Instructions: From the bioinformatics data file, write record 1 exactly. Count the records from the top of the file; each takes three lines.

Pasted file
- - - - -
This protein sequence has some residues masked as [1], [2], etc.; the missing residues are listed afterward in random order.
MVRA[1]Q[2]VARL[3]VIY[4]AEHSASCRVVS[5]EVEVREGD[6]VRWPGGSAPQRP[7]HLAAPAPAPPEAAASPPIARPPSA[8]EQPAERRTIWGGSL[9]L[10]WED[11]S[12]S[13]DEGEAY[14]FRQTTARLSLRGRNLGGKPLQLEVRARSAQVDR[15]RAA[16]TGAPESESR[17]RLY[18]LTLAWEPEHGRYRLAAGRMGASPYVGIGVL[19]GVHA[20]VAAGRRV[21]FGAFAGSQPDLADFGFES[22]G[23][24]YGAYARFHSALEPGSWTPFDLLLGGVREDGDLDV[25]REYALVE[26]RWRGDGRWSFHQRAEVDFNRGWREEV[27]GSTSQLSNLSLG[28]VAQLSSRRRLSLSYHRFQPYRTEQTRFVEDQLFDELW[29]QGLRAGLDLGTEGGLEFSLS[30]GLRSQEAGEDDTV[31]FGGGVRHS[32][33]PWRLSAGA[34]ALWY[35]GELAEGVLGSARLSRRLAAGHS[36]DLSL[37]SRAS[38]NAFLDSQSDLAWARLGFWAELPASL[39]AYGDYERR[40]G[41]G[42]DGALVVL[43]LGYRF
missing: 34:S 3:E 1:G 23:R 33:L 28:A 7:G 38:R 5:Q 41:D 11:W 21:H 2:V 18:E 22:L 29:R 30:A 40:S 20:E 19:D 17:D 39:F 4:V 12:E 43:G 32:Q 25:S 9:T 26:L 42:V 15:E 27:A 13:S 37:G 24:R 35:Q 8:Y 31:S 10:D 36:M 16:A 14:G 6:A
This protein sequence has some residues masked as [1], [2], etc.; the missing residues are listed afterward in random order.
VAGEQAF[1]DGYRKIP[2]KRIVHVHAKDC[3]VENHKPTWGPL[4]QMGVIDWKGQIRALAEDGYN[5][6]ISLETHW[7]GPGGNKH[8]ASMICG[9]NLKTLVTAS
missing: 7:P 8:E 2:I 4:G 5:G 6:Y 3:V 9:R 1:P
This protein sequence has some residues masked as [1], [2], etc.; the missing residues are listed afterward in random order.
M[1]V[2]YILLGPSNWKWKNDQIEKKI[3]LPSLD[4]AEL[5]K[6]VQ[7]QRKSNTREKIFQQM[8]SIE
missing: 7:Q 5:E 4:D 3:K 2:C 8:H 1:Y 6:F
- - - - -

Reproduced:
This protein sequence has some residues masked as [1], [2], etc.; the missing residues are listed afterward in random order.
MVRA[1]Q[2]VARL[3]VIY[4]AEHSASCRVVS[5]EVEVREGD[6]VRWPGGSAPQRP[7]HLAAPAPAPPEAAASPPIARPPSA[8]EQPAERRTIWGGSL[9]L[10]WED[11]S[12]S[13]DEGEAY[14]FRQTTARLSLRGRNLGGKPLQLEVRARSAQVDR[15]RAA[16]TGAPESESR[17]RLY[18]LTLAWEPEHGRYRLAAGRMGASPYVGIGVL[19]GVHA[20]VAAGRRV[21]FGAFAGSQPDLADFGFES[22]G[23][24]YGAYARFHSALEPGSWTPFDLLLGGVREDGDLDV[25]REYALVE[26]RWRGDGRWSFHQRAEVDFNRGWREEV[27]GSTSQLSNLSLG[28]VAQLSSRRRLSLSYHRFQPYRTEQTRFVEDQLFDELW[29]QGLRAGLDLGTEGGLEFSLS[30]GLRSQEAGEDDTV[31]FGGGVRHS[32][33]PWRLSAGA[34]ALWY[35]GELAEGVLGSARLSRRLAAGHS[36]DLSL[37]SRAS[38]NAFLDSQSDLAWARLGFWAELPASL[39]AYGDYERR[40]G[41]G[42]DGALVVL[43]LGYRF
missing: 34:S 3:E 1:G 23:R 33:L 28:A 7:G 38:R 5:Q 41:D 11:W 21:H 2:V 18:E 22:L 29:R 30:A 40:S 20:E 19:D 17:D 39:F 4:V 12:E 43:G 32:Q 25:S 9:T 26:L 42:V 15:E 27:A 13:S 37:G 24:R 35:Q 8:Y 31:S 10:D 36:M 16:A 14:G 6:A